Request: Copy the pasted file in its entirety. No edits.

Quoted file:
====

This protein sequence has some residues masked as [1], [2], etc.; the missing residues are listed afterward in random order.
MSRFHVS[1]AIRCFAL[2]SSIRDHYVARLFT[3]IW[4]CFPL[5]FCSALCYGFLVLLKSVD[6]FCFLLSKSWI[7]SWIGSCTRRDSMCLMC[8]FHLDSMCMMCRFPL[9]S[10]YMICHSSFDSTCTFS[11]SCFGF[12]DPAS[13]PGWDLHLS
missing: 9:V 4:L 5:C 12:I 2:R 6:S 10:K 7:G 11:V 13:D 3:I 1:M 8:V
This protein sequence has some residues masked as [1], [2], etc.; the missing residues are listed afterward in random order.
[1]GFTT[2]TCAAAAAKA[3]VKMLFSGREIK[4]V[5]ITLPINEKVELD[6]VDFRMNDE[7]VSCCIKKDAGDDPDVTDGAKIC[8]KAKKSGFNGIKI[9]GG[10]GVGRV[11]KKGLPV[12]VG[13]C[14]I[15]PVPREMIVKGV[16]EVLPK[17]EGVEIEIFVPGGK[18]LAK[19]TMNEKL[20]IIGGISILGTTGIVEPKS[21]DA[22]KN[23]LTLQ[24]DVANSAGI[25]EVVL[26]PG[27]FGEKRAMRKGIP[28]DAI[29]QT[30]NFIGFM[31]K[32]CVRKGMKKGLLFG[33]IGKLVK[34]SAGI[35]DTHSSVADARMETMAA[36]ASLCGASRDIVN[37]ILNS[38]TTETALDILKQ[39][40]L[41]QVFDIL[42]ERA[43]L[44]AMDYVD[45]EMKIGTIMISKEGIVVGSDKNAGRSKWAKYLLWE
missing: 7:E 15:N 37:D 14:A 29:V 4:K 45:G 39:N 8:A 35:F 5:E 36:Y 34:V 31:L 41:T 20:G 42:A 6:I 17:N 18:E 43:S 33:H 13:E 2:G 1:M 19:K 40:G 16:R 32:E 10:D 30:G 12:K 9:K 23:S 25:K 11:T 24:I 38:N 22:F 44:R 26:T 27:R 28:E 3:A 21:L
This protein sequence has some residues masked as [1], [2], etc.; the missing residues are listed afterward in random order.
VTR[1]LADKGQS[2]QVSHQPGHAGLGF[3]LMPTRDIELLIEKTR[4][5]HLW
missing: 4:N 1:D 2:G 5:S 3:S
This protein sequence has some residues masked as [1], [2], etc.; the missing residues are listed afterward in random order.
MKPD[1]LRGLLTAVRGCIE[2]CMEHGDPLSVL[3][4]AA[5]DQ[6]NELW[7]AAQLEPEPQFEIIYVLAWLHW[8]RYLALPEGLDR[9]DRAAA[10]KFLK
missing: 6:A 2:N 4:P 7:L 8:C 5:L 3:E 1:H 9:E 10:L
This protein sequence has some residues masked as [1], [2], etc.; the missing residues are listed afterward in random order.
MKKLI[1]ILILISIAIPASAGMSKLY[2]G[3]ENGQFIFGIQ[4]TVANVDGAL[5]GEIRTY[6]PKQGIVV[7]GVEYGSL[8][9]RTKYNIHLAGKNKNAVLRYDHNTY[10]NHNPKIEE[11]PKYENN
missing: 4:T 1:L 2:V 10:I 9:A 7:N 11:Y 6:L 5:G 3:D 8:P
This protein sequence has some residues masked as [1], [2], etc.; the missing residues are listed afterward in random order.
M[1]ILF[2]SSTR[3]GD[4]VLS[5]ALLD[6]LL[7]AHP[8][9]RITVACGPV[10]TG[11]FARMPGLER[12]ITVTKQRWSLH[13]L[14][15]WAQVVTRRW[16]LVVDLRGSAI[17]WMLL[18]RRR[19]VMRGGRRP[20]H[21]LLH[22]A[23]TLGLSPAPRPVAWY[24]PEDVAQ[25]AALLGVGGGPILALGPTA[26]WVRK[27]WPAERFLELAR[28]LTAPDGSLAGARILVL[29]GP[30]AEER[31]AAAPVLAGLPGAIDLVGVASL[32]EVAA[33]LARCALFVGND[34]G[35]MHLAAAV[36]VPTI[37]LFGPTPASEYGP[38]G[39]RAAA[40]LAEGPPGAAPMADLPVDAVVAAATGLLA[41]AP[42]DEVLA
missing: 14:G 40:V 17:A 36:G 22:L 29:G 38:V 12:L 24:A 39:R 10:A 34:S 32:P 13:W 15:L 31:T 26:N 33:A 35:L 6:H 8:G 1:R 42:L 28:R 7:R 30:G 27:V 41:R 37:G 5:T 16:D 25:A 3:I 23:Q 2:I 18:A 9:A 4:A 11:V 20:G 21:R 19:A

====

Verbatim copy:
This protein sequence has some residues masked as [1], [2], etc.; the missing residues are listed afterward in random order.
MSRFHVS[1]AIRCFAL[2]SSIRDHYVARLFT[3]IW[4]CFPL[5]FCSALCYGFLVLLKSVD[6]FCFLLSKSWI[7]SWIGSCTRRDSMCLMC[8]FHLDSMCMMCRFPL[9]S[10]YMICHSSFDSTCTFS[11]SCFGF[12]DPAS[13]PGWDLHLS
missing: 9:V 4:L 5:C 12:I 2:R 6:S 10:K 7:G 11:V 13:D 3:I 1:M 8:V
This protein sequence has some residues masked as [1], [2], etc.; the missing residues are listed afterward in random order.
[1]GFTT[2]TCAAAAAKA[3]VKMLFSGREIK[4]V[5]ITLPINEKVELD[6]VDFRMNDE[7]VSCCIKKDAGDDPDVTDGAKIC[8]KAKKSGFNGIKI[9]GG[10]GVGRV[11]KKGLPV[12]VG[13]C[14]I[15]PVPREMIVKGV[16]EVLPK[17]EGVEIEIFVPGGK[18]LAK[19]TMNEKL[20]IIGGISILGTTGIVEPKS[21]DA[22]KN[23]LTLQ[24]DVANSAGI[25]EVVL[26]PG[27]FGEKRAMRKGIP[28]DAI[29]QT[30]NFIGFM[31]K[32]CVRKGMKKGLLFG[33]IGKLVK[34]SAGI[35]DTHSSVADARMETMAA[36]ASLCGASRDIVN[37]ILNS[38]TTETALDILKQ[39][40]L[41]QVFDIL[42]ERA[43]L[44]AMDYVD[45]EMKIGTIMISKEGIVVGSDKNAGRSKWAKYLLWE
missing: 7:E 15:N 37:D 14:A 29:V 4:K 45:G 39:N 8:A 35:F 5:E 36:Y 34:V 31:L 41:T 20:G 42:A 6:I 17:N 18:E 43:S 33:H 13:E 2:G 1:M 19:K 40:G 16:R 32:E 10:D 30:G 12:K 9:K 23:S 25:K 11:T 24:I 38:N 22:F 44:R 26:T 27:R 28:E 3:A 21:L
This protein sequence has some residues masked as [1], [2], etc.; the missing residues are listed afterward in random order.
VTR[1]LADKGQS[2]QVSHQPGHAGLGF[3]LMPTRDIELLIEKTR[4][5]HLW
missing: 4:N 1:D 2:G 5:S 3:S
This protein sequence has some residues masked as [1], [2], etc.; the missing residues are listed afterward in random order.
MKPD[1]LRGLLTAVRGCIE[2]CMEHGDPLSVL[3][4]AA[5]DQ[6]NELW[7]AAQLEPEPQFEIIYVLAWLHW[8]RYLALPEGLDR[9]DRAAA[10]KFLK
missing: 6:A 2:N 4:P 7:L 8:C 5:L 3:E 1:H 9:E 10:L
This protein sequence has some residues masked as [1], [2], etc.; the missing residues are listed afterward in random order.
MKKLI[1]ILILISIAIPASAGMSKLY[2]G[3]ENGQFIFGIQ[4]TVANVDGAL[5]GEIRTY[6]PKQGIVV[7]GVEYGSL[8][9]RTKYNIHLAGKNKNAVLRYDHNTY[10]NHNPKIEE[11]PKYENN
missing: 4:T 1:L 2:V 10:I 9:A 7:N 11:Y 6:L 5:G 3:D 8:P
This protein sequence has some residues masked as [1], [2], etc.; the missing residues are listed afterward in random order.
M[1]ILF[2]SSTR[3]GD[4]VLS[5]ALLD[6]LL[7]AHP[8][9]RITVACGPV[10]TG[11]FARMPGLER[12]ITVTKQRWSLH[13]L[14][15]WAQVVTRRW[16]LVVDLRGSAI[17]WMLL[18]RRR[19]VMRGGRRP[20]H[21]LLH[22]A[23]TLGLSPAPRPVAWY[24]PEDVAQ[25]AALLGVGGGPILALGPTA[26]WVRK[27]WPAERFLELAR[28]LTAPDGSLAGARILVL[29]GP[30]AEER[31]AAAPVLAGLPGAIDLVGVASL[32]EVAA[33]LARCALFVGND[34]G[35]MHLAAAV[36]VPTI[37]LFGPTPASEYGP[38]G[39]RAAA[40]LAEGPPGAAPMADLPVDAVVAAATGLLA[41]AP[42]DEVLA
missing: 14:G 40:V 17:A 36:G 22:L 29:G 38:V 12:L 24:A 39:R 10:A 34:S 32:P 13:W 15:L 31:T 26:N 33:A 35:L 6:H 8:G 1:R 42:L 28:R 7:R 30:G 27:V 41:R 37:G 5:T 16:D 25:A 3:I 23:Q 2:I 18:A 9:A 4:A 11:V 20:G 21:R 19:A